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Recently, we've release first stable version of our API access for developers(main features of main product).

Our API now has about 4 features with their own signatures, response types and so on.

To increase its popularity we want to release Wrapper Class for this functions in the most popular programming languages.

So now we have to decide, how and where this Classes will be hosted:

1) Should we use some public repository(github, Google Code etc.) - so anyone who want to enhance it will have the this possibility(I doubt that we can find many).

2) Or should we just make an archives available for download through our site, and maybe release them to the most popular class repositories(code snippets)?

What benefits/drawbacks do you see in each of this approaches? What should we choose?

Important issue #1:

We have an ability and resources to implement this classes with decent code quality in few languages.

Important issue #2:

We will have more modifications in our API signatures - so this classes has to be reworked too.

Important issue #3:

Good code quality and documentation is a must.

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closed as primarily opinion-based by JasonMArcher, CRABOLO, Shankar Damodaran, user35443, reto Jun 26 '15 at 7:02

Many good questions generate some degree of opinion based on expert experience, but answers to this question will tend to be almost entirely based on opinions, rather than facts, references, or specific expertise.If this question can be reworded to fit the rules in the help center, please edit the question.

    
Are you going to release the entire program as OpenSource, or just API wrappers for it? – T.E.D. May 6 '09 at 14:19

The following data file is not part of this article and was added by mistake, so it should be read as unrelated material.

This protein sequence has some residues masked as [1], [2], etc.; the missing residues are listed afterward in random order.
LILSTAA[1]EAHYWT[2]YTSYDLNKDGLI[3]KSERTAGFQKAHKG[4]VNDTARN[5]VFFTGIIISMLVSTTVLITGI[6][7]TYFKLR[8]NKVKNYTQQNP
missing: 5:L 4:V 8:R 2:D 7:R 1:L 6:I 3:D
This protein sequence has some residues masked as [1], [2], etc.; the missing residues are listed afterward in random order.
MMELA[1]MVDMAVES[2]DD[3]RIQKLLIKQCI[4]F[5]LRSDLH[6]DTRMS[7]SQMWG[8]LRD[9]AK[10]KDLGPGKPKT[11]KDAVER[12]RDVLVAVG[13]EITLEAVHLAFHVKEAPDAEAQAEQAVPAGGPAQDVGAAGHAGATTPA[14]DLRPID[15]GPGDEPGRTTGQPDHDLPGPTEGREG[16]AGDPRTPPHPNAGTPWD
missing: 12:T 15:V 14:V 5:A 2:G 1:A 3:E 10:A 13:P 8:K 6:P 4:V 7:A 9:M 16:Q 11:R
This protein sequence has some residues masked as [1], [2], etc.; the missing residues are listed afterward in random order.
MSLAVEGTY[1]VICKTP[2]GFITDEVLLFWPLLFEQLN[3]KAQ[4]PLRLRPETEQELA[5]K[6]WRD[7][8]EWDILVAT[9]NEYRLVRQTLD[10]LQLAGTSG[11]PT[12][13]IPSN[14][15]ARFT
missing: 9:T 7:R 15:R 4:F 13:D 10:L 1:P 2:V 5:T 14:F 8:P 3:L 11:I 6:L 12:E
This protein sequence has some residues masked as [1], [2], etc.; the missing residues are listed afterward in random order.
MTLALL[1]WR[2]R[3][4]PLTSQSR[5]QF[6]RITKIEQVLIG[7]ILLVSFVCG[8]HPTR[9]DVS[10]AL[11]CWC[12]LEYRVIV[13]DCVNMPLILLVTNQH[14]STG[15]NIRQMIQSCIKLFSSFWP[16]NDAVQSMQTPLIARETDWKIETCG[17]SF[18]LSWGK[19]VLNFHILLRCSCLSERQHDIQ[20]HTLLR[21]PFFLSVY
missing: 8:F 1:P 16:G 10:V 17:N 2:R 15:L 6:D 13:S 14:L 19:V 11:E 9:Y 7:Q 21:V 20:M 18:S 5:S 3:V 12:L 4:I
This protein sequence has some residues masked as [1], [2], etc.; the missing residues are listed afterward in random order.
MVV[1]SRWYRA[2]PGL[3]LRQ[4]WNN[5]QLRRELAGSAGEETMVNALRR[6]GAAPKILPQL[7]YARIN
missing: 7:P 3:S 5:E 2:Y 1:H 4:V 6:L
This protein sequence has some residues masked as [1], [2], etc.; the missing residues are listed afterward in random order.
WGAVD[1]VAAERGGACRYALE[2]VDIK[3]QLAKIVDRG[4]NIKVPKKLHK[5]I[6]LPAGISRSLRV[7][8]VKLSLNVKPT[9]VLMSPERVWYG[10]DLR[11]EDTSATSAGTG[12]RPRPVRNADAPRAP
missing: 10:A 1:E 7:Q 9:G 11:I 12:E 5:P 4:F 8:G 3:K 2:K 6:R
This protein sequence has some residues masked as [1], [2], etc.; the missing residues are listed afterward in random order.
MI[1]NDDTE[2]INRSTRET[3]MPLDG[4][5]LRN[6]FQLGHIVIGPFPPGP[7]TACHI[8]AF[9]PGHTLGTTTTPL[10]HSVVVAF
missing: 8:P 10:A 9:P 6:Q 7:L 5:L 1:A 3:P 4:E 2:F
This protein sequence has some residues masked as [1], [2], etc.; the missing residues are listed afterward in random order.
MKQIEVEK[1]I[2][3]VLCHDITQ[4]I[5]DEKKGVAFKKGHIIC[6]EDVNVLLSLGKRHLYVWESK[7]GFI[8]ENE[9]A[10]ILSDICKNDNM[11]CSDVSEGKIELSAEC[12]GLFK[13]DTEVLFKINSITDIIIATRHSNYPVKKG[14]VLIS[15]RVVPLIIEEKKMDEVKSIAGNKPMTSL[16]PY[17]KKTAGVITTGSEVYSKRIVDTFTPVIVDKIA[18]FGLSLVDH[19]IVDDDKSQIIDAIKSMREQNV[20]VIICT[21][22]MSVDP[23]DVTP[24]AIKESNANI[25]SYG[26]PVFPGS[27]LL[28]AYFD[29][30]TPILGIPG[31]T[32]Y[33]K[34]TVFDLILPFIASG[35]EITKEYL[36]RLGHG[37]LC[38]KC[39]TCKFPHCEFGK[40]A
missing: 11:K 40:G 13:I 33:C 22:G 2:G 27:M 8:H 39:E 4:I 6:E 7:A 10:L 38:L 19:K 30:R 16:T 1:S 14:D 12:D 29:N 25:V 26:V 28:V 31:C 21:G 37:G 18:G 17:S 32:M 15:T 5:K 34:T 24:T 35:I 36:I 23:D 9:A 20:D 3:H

We want to release just wrappers to make API product more popular and easier to use. – Nikita Fedyashev May 6 '09 at 16:57
up vote 1 down vote accepted

I'm having a bit of trouble understanding your question.

First off, if you are planning on making your API wrappers OpenSource but not the code they wrap, then you will have to be very careful about how your OpenSource license is worded. Also, you should think about whether you want to allow clients to use your API in non-OpenSource programs. You could perhaps allow both using GPL with a linking exemption. The linking expemption is important though.

I have released quite a few API's as Free Software myself, so perhaps I can address the rest.

Very, very few people will do anything more than just use your API. A few folks will write back with suggestions. A very few will actually look through the code. If you get someone who actually wants to submit patches, you have found a rare diamond. Cherish it.

That doesn't mean you can't insist on certian standards of code quality and style conformance. But be encouraging.

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I thoroughly recommend releasing the code to the community; additionally I think it'd be a good idea to release it using a public repo. Even if you don't have many users contributing (though I suspect you are probably underestimating that), the fact that you've released the code will be a draw for many developers.

Using a public repo demonstrates transparency, openness and a willingness to engage with developers, all things that will be appreciated.

On top of that often people are put off by 3rd-party binary blobs since bugs cannot be fixed; releasing the code will have very real practical uses for your end users.

Keeping in mind you're targeting developers I think releasing code is overall a win.

Make sure you choose your license appropriately however, as developers may have issues with certain licenses. Something like the MIT license pretty much covers all bases - i.e. developers can use it commercially, do whatever they want with it as long as they realise you're not liable for issues coming out of it.

Go for it!

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It really depends. As kronoz already set the license is most important at first. That will enable other users or not. Then it depends what do you expect from making it open source. If no know what "open" really means than it is super to do.

  • There maybe will be people chiming in and develop your code.
  • Don't expect to raise code quality
  • Always be aware that a community develops it own sense where the development should lead to. If this differs from your goals than you gain not that much because you will have to fork off again
  • You need a mediator in the community. Someone that reads the mailing list, answers questions, describes things. Only then you get the maximum out of this cooperation
  • Other developers bring in other views and that is most of time really valuable
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